PHOENIX - As the COVID-19 pandemic continues, there is a debate on how to safely reopen schools in the fall, as the traditional summer break period is about to come to a close.
Reopening schools is a question that has exploded into national debate, perhaps even more intense in Arizona due to a surge in COVID-19 cases. On July 8, President Donald Trump threatened to withhold federal funding if America's schools don’t reopen in the fall.
The topic appears to become more politically charged by the day. On July 9, members of the House Freedom Caucus plan to call on President Trump and state officials to reopen schools in the fall for in-person learning.
Arizona School Superintendent, education union officials speak out
Arizona’s Superintendent of Public Instruction, Kathy Hoffman, released a statement on July 7 in response to the White House Summit on Safely Reopening Schools.
In the statement, Hoffman wrote, in part, that the summit "...did not reflect the magnitude or severity of Arizona’s growing health care crisis. For Arizona to reopen school facilities for in-person learning, we must first get COVID-19 under control."
Joe Thomas, President of the Arizona Education Association, also spoke out about a return to in-person learning.
“We cannot put 1.1 million school children and 100,000 educators back into school buildings," said Thomas.
An AEA survey of more than 7,000 teachers found that a majority of members doubted it was safe to return to the classroom right now.
“This is a health crisis, we have to remember that, a health crisis that is driving a crisis in education, and so, we have to take care of that first, and we will eventually be back in our schools, but it’s not going to be until we see those virus numbers go down significantly," said Thomas.
Arizona parents, teachers have differing opinions on reopening schools
Beth Lewis, a teacher in Teme, says Arizona is not ready.
"At this point, the data is hard to argue with," said Lewis. "We are the worst hotspot, not only in the whole country but in the whole world. I personally am not comfortable returning in person."
On Facebook, FOX 10 found some parents who want schools to reopen in person.
A San Tan Valley father of a second-grader says his son is struggling in school, and needs an in-person classroom education.
The father, who did not want to be identified, also does not want his son to wear a mask at school.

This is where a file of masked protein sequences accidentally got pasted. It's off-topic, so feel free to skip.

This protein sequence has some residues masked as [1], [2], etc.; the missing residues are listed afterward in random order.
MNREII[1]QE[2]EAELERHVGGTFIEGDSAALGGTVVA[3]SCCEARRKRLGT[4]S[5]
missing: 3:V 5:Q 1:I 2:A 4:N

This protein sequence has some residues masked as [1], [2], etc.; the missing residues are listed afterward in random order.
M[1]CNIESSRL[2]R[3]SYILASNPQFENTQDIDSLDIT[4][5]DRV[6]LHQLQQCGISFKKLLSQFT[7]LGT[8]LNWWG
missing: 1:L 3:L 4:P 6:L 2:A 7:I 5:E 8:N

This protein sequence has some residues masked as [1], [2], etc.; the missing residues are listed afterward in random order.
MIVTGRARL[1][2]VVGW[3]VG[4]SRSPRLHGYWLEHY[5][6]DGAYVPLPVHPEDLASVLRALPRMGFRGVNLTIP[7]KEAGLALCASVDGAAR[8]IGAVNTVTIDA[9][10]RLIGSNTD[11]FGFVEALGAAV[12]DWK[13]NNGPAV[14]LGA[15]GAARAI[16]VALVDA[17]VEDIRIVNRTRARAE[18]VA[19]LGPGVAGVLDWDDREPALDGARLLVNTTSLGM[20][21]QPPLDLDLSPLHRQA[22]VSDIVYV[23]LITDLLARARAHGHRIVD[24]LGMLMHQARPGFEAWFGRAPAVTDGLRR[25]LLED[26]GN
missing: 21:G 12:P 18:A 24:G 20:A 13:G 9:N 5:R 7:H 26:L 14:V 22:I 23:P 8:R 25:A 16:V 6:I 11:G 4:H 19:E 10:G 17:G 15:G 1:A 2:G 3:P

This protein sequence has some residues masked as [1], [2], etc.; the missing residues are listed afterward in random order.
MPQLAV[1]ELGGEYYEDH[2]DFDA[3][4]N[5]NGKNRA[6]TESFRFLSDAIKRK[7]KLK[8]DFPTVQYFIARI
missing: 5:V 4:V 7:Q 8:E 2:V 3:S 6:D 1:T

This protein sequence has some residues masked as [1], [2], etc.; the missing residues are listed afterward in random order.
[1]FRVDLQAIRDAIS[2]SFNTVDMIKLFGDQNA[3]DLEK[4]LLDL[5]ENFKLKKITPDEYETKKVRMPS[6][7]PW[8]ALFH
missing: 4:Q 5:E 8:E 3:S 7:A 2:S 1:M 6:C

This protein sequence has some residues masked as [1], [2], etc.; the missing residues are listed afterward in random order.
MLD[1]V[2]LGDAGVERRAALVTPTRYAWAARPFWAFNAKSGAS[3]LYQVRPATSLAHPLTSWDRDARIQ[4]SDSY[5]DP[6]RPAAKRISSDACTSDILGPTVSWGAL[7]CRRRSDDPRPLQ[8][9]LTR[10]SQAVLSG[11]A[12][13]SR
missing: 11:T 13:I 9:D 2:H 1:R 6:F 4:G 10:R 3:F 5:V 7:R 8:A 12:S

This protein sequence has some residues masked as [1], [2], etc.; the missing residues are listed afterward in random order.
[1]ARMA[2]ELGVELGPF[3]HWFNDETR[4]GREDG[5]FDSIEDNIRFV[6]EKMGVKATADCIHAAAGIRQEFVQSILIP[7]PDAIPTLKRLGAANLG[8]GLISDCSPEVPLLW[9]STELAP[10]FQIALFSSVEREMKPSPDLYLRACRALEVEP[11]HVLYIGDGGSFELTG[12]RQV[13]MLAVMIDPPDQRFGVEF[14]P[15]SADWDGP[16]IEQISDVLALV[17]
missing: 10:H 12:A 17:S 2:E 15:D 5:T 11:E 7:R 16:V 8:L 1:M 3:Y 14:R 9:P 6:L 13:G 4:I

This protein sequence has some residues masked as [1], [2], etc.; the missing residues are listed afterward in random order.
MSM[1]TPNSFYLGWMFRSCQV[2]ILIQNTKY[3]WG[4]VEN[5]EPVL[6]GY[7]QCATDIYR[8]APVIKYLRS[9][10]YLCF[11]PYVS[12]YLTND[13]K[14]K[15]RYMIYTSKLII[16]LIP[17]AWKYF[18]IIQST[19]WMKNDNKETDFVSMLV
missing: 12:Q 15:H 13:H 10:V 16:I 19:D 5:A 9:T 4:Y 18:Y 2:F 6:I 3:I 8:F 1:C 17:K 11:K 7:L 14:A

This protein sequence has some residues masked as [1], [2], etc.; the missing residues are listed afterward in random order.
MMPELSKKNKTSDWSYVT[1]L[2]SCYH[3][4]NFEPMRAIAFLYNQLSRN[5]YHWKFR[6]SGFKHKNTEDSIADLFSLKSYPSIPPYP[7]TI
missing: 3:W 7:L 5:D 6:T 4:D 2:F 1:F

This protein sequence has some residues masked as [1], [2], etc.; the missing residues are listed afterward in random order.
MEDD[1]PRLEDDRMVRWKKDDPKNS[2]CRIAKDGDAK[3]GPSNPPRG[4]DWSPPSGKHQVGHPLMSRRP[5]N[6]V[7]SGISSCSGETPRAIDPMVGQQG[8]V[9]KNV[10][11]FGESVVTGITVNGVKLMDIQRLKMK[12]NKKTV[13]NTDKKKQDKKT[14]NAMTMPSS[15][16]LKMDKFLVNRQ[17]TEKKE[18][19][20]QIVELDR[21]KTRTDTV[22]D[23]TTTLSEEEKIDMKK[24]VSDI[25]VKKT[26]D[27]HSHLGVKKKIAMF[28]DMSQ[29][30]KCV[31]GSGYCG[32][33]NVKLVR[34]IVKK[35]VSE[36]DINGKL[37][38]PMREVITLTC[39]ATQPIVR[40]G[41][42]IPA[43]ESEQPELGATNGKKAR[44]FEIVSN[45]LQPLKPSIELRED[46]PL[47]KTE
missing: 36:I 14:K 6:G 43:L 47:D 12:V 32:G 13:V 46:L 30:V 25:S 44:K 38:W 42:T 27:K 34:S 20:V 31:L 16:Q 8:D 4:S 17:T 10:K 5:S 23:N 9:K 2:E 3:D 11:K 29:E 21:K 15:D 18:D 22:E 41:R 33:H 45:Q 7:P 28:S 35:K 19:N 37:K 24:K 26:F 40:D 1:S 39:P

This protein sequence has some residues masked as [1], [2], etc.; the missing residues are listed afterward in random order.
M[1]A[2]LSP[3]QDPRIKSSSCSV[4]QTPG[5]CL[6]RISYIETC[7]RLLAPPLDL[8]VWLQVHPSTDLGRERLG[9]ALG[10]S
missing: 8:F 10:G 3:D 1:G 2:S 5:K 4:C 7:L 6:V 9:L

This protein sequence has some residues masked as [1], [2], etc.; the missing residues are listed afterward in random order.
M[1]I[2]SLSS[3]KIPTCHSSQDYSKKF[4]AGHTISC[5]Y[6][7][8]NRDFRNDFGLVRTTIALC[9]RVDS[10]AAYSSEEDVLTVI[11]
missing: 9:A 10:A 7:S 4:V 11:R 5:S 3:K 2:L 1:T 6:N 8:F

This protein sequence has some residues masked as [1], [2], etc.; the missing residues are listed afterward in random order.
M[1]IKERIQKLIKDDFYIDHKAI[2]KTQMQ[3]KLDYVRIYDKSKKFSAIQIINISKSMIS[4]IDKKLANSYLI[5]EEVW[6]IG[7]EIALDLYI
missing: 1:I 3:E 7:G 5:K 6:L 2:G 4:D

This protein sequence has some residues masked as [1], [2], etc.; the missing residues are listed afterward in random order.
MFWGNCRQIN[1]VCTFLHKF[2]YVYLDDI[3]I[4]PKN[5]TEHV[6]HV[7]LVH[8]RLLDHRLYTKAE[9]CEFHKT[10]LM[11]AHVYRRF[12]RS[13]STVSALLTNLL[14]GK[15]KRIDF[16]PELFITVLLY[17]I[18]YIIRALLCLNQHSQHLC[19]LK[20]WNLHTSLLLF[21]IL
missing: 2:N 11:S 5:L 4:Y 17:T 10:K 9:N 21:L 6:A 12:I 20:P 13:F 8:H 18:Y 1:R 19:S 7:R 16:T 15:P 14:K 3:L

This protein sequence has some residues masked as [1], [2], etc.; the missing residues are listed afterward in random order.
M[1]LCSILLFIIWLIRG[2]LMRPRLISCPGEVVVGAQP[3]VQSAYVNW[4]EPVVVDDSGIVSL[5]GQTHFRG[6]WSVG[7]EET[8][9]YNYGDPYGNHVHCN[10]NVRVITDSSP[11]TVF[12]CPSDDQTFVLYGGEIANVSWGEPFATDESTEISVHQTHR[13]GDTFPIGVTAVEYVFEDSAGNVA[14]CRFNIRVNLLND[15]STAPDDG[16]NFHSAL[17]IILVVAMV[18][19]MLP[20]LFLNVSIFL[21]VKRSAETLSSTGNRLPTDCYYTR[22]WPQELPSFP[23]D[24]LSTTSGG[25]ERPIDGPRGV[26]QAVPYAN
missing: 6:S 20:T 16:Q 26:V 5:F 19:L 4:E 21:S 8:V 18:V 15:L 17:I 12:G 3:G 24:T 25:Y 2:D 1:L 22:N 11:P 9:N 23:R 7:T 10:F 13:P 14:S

"I feel teachers and parents that don’t want their kids to go to school and want to go online, they should be allowed to have that option," said the father. "I feel for teachers that do want to get back in the classroom, and for parents who also want their kids in the classroom. It should be our choice as well."
Mother in Phoenix speaks out against mask mandate
Meanwhile, one mother, Libby Prideaux, hopes there's a way classes can shrink. Prideaux has two children in the Paradise Valley Unified School District, and she believes in-person teaching environment is crucial.
"Are they doing anything to try to limit the number of students that are in direct contact with each other?" asked Prideaux. "I still think it's incredibly important for them to go and have some kind of contact and be in that environment."
Prideaux, who works from home, said the past semester was a challenge to help her children get work done.
"They would email the assignments. The assignments would be posted, and it would just be left up to the parent to complete it all," said Prideaux.
Prideaux, like the San Tan Valley father, is also against any potential mask mandates.
"Six to eight hours for a child with a mask on, I think is a lot to ask, and just for my personal health choices, I wouldn't want my child to have to do that," said Prideaux.
Psychologist speaks of need for in-person learning
"I’ve witnessed in the teenagers that I see an increase in anxiety and depression and other problems related to the schools being closed," said psychologist Sarah Edmonds.
Edmonds, who is from Flagstaff, says there is a need for in-person learning.
“Social interaction is really important for all people, including children and teenagers, and I think learning is compromised to a certain degree if it’s only online. My daughter attends a performing arts charter school, and it’s really difficult to have the same experiences in dance and theater online as one would have in-person," said Edmonds. "Ideally, I’d like to see an in-person option in all schools, so if children and their parents wish to attend in person, that that’s a possibility."
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